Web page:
Push Notifications with SharePoint 2013-based Windows Phone apps

Setting up push notifications for your SharePoint Windows Phone app is fairly straight-forward. Push notifications with SharePoint uses the same Microsoft Push Notification Service (MSPNS) to create a communications channel from the server to the device. The following code sets up an MSPNS channel:

public void Register(ClientContext context)
{
    _currentContext = context;

    HttpNotificationChannel channel = HttpNotificationChannel.Find(CHANNEL_NAME);

    if (channel == null)
    {
        channel = new HttpNotificationChannel(CHANNEL_NAME);

        channel.ChannelUriUpdated += new EventHandler<NotificationChannelUriEventArgs>(channel_ChannelUriUpdated);
        channel.ErrorOccurred += new EventHandler<NotificationChannelErrorEventArgs>(channel_ErrorOccurred);
        channel.ShellToastNotificationReceived += new EventHandler<NotificationEventArgs>(channel_ShellToastNotificationReceived);

        channel.Open();
        channel.BindToShellToast();
    }
    else
    {
        channel.ChannelUriUpdated += new EventHandler<NotificationChannelUriEventArgs>(channel_ChannelUriUpdated);
        channel.ErrorOccurred += new EventHandler<NotificationChannelErrorEventArgs>(channel_ErrorOccurred);
        channel.ShellToastNotificationReceived += new EventHandler<NotificationEventArgs>(channel_ShellToastNotificationReceived);
    }
}

 

If a channel hasn't yet been created, then we create it, add event handlers for events that we need to handle and then open the channel. The event handler ShellToastNotificationReceived is used so that we can handle the notification while the app is running. If the app is not running, the toast will be handled automatically by calling BindToShellToast().

When MSPNS has created a channel and assigned it a URI, we need to then create a notification subscription in SharePoint:

void channel_ChannelUriUpdated(object sender, NotificationChannelUriEventArgs e)
{
    Web web = _currentContext.Web;
    string channelUri = e.ChannelUri.ToString();

    PushNotificationSubscriber subscriber;

    if (!web.DoesPushNotificationSubscriberExist(App.Settings.AppDeviceID).Value)
    {
        subscriber = web.RegisterPushNotificationSubscriber(App.Settings.AppDeviceID, channelUri);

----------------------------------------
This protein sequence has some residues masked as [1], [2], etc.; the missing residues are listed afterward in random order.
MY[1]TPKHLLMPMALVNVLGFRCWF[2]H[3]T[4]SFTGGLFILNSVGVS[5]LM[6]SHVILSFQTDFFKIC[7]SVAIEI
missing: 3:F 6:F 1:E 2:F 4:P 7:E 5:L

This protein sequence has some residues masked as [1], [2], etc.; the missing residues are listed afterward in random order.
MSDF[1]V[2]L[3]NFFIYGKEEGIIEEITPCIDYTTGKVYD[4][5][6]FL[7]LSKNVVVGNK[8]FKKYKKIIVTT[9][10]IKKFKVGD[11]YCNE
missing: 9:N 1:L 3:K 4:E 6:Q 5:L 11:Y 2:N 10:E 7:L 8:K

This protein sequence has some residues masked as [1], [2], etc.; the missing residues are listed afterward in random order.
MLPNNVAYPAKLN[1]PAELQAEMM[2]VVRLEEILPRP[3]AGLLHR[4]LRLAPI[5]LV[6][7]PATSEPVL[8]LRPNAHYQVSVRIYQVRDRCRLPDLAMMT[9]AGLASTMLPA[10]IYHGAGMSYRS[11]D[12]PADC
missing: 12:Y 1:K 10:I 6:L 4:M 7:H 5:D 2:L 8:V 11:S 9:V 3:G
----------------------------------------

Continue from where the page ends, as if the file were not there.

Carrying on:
}
    else
    {
        subscriber = web.GetPushNotificationSubscriber(App.Settings.AppDeviceID);
        subscriber.ServiceToken = channelUri;
    }

    subscriber.SubscriberType = SUBSCRIBER_TYPE;
    subscriber.Update();

    _currentContext.ExecuteQueryAsync(null,null);
}

 

First we check to see if the notification subscriber already exists. Subscriptions are stored in a list in SharePoint called PushNotificationSubscriptionStore. This is a hidden list that you can't get to through the UI; however, it does show up in the ListData.svc OData service. To see what fields are in the list, review the service's metadata (ex/ http://mobile-apps.fabrikam.com/sites/Team%20Site/_vti_bin/listdata.svc/$metadata). This list contains PushNotificationSubscriptionStoreItem items. The DeviceIdentifier field is what you can use to store the GUID that was generated for the device/app and the ServiceToken field should be used to store the channel URI. Also note that you should probably come up with distinct SubscriberType values. Since all of these notification subscriptions are stored in a single list, this is the simplest way for you to distinguish which notification to send for each application notification. Once these fields are set, we use ClientContext.ExecuteQueryAsync() to save the values.  One other thing to mention, don’t forget to activate the Push Notifications site feature on the site where you’ll be using push notifications (this should actually be the first thing you do).

To handle unregistering for the push notification, you need to unregister the notification subscription from SharePoint:

private void ButtonClear_Click(object sender, RoutedEventArgs e)
{
    App.Settings.ClearSettings();
    PushNotificationRegistration registration = new PushNotificationRegistration();
    registration.Unregister();
}

 

The Unregister method of my PushNotificationRegistration class closes and disposes the channel I created when the user initially registered:

public void Unregister()
{
    HttpNotificationChannel channel = HttpNotificationChannel.Find(CHANNEL_NAME);
    if (channel != null)
    {
        channel.Close();
        channel.Dispose();
    }